There’s that cool crisp snap in the air that might’ve caught us off guard, but it’s an exciting and nostalgic feeling… This summer had plentiful long days of warm sunshine, clear skies, refreshing swims, beautiful hikes, and many special memories made between Bear Brook and it’s campers. However, life at Bear Brook State Park has slowed down quite a bit after Labor Day, which marked the end of the exciting summer season. The fire rings have less families to keep warm, the suspended swings in the playground dance solo through the winds, and the bear statue’s hug and photo quota has plummeted. The campers who are here, though, are enjoying the peace and serenity among the fortitude of the white pines in the campground without the hustle and bustle of a full campground.
With the chilly breeze blowing through Bear Brook comes fresh crunchy, leaves below your feet while above your head the leaves are starting their transformation from lively green to a pallet of yellows, reds, purples, browns, and every shade in between. As autumn approaches, days get shorter and there is less sunshine. During photosynthesis, leaves absorb sunshine from the top of the leaf and CO2 from the bottom of the leaf. As less sunshine reaches the leaves, the leaves stop producing as much chlorophyll, which makes the leaves green. Weather and temperatures can have an affect on the intensity of colors as well as the length of the color transformation.
Life below the surface of the water is also preparing for the long winter. Every spring and autumn ponds and lakes experience a turnover, where the warmer water flips with the colder water, depending on which season. With nighttime temps. flirting with the 40’s, the air will cool the surface layer of the water to a temperature where the water is most dense (39 degrees Fahrenheit). The dense surface layer will push the warmer water below it down to the bottom of the pond as the colder water that had been sitting on the bottom of the pond all summer. This stirs nutrients and sediment in the water, creating a temporary unique ecosystem that attracts newts, excites fish, and insects take this opportunity to lay larva for the spring.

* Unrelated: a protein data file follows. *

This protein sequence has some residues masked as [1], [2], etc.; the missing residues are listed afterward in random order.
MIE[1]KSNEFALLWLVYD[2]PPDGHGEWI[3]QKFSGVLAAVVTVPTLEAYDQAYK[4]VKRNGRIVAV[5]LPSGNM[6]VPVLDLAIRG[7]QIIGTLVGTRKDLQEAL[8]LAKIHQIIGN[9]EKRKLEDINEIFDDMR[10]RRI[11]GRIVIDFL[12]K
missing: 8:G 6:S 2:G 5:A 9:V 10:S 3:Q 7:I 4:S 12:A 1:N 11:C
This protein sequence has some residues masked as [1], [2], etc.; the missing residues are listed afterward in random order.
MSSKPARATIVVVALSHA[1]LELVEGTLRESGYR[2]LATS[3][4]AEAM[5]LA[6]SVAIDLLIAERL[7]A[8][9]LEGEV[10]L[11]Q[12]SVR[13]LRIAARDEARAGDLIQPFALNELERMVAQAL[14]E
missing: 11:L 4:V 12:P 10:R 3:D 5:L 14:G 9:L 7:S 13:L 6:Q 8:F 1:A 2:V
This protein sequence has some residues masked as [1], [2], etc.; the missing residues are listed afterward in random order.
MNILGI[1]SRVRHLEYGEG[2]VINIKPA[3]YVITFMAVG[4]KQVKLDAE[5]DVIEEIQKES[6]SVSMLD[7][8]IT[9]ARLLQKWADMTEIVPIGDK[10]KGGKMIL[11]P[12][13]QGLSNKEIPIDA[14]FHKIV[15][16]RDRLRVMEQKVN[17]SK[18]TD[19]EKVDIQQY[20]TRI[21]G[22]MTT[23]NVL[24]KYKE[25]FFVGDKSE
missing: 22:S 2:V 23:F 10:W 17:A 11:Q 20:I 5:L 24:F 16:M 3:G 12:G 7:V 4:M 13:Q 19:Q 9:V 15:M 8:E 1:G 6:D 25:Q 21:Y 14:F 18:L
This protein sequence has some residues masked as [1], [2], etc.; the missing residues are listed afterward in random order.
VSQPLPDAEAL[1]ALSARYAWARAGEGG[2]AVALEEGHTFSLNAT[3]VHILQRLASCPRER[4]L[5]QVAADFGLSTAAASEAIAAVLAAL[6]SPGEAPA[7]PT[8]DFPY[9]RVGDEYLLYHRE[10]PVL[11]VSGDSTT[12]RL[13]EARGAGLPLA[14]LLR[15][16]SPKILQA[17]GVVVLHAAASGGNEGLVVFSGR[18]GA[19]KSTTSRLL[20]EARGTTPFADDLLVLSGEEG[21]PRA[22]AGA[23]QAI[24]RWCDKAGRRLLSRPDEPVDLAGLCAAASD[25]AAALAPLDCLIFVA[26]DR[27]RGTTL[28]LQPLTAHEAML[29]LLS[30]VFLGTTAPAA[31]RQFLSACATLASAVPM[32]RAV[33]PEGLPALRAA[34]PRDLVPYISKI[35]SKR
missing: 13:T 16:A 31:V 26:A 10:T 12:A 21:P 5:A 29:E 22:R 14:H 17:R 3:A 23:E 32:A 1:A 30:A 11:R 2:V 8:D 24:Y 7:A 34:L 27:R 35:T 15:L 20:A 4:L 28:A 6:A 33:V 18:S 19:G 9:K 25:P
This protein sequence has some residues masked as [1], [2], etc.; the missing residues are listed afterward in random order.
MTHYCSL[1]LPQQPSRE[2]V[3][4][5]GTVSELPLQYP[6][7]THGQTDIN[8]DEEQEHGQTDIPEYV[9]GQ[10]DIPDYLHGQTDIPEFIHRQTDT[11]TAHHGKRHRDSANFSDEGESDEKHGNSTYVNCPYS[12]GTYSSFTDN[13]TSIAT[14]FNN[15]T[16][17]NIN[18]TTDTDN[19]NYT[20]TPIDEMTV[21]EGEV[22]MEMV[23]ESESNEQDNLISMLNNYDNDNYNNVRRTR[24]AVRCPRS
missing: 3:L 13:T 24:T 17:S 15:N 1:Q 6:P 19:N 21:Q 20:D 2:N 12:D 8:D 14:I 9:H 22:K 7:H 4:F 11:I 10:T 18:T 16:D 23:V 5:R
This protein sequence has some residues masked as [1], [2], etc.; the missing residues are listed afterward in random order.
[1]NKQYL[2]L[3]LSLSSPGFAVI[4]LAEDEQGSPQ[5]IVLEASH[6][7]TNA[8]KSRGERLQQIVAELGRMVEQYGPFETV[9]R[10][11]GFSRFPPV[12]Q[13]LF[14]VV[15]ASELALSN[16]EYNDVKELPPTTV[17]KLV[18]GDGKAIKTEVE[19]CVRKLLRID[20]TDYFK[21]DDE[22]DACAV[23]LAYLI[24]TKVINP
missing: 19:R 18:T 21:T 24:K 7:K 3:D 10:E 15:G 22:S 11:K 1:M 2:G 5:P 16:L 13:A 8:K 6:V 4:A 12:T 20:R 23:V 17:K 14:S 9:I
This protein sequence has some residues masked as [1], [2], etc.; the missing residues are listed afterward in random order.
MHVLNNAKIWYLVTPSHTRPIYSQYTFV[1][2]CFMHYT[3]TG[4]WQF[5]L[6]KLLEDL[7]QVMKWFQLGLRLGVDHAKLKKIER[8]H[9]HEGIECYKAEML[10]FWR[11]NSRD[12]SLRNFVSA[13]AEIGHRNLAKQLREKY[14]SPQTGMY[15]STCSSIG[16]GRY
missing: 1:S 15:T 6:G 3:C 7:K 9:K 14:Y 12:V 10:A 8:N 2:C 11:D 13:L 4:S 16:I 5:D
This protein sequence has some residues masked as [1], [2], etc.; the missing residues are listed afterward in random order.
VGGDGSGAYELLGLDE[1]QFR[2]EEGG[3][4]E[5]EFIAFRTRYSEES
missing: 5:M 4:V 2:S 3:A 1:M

Animals are also aware of the change of the season; they prepare for the coming winter by migrating, adapting, or hibernating.
As for the other life forms in Bear Brook, the 28 SCA members are nearing the end of our 10-month program. We were all warned in January that this program would fly by, but I’ve been astounded by how rapidly the time has actually passed. The past nine months have been filled with new experiences, bonding between friends, personal and communal growth, triumphs and fails, and unexpected curve-balls that life can throw at you. While we feel as if we live in a bubble cut off from the outside, life on the outside has continued on it’s ever-changing, ever-evolving cycle. SCA members are preparing to step out into new adventures. There have been many applications for future plans made, panic during the waiting period, interviews scheduled and had, and finally there are the first glimpses of jobs being offered as weights are lifted off of some shoulders. However, as the days get shorter and extra blankets are added onto beds, many futures remain uncertain. We are all grateful for this incredible experience, and I will undoubtedly miss all of the friends I’ve made, but this is an exciting time for transition. The 28 of us will scatter across the country, working in a wide array of jobs. I have accepted a position at Maine Huts and Trails, so I am excited to continue working outside and to experience another New England winter!
I’ve loved every second of my SCA NH Corps experience, and I hope to continue working for the SCA and/or the State Parks system! I hope you’ll visit us next year!
-Christie Conway, Bear Brook Interpretive Ranger